Without spoilers–we see Merik and Vivia struggling to help their starving nation as tensions erupt all around their borders. The Puppeteer continues to invade Iseult’s mind with disturbing information and hints about Iseult’s potential abilities. Safi continually finds herself among enemies-turned-tentative-allies. All of them are forced to confront uncomfortable truths about themselves and the world around them, and it’s this that keeps you flipping the pages as quickly as possible.

I think my favorite part was Vivia–learning about her motivations, her struggles as she attempts to run a country full of men who think she shouldn’t, and her dedication to her country regardless of what she must sacrifice or who gains the credit was so interesting and inspiring. All the characters make decisions you don’t always agree with, yet their earnest intentions keep you on their side. It’s truly enjoyable to follow their journeys!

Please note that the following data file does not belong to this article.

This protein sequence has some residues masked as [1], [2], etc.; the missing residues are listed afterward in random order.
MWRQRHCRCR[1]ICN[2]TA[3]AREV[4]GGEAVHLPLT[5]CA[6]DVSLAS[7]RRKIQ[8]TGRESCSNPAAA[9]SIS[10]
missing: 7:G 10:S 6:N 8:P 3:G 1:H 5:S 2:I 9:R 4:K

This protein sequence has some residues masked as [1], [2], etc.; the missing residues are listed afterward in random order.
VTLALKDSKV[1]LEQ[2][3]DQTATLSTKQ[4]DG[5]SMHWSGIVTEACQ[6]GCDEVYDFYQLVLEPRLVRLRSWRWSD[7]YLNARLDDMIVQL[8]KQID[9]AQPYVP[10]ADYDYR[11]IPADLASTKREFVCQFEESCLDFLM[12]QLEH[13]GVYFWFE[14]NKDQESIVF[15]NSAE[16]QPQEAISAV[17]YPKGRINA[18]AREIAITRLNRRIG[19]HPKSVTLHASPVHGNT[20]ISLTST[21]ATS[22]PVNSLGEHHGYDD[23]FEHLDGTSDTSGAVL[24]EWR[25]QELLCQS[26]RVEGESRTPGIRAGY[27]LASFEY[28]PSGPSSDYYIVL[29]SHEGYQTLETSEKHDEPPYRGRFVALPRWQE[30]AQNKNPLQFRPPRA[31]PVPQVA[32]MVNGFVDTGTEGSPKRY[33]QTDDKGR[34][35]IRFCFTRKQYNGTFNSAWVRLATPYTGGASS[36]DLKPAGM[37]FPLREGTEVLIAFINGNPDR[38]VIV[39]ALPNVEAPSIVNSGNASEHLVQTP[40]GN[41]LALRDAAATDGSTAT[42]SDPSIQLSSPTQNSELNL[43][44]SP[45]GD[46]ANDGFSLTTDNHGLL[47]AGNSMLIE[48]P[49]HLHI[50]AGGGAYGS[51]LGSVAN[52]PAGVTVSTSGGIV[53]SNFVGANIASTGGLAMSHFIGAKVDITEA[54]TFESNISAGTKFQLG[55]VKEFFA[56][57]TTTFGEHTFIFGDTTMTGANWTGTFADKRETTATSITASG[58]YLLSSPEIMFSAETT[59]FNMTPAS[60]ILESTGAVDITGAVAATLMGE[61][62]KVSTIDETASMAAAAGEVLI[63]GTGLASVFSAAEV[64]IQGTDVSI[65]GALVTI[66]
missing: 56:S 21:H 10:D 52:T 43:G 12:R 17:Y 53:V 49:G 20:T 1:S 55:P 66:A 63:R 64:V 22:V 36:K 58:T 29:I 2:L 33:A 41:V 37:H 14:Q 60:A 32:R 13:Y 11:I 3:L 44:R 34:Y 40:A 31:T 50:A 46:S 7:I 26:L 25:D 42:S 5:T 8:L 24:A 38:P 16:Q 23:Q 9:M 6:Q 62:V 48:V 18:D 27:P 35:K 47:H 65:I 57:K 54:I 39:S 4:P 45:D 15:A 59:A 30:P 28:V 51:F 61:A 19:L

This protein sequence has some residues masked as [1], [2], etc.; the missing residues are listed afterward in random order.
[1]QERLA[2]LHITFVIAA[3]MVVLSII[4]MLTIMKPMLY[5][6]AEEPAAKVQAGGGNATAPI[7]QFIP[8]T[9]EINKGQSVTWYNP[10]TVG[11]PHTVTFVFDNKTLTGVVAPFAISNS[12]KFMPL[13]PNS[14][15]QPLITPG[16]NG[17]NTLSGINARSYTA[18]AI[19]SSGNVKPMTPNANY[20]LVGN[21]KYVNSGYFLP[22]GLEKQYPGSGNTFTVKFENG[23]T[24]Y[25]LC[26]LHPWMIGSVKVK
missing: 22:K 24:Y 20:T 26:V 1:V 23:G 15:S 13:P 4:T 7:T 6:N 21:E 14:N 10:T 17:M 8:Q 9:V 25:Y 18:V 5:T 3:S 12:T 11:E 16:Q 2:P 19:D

This has all the best aspects of a sequel: deepened world-building, more types of magic, more intimate character relationships and interactions, and nonstop action. It’s hard to convey without spoilers, but if you enjoyed the mood and characters of the first, you will find more of that here!

If you’d like to see more reviews or buy a copy for yourself, Windwitch is available on Goodreads and on Barnes & Noble’s website here. Please consider supporting your local bookstore!


Similar reads:

  • Sandry’s Book by Tamora Pierce – The Circle of Magic quartet and The Circle Opens quartet features four teens with different types of magic whose intense, unyielding friendships help them defeat evil sorcerers and unite cultures. Adventures abound, and it’s fun watching these characters grow up. These were some of my favorites when I was younger and Pierce is an author worth reading.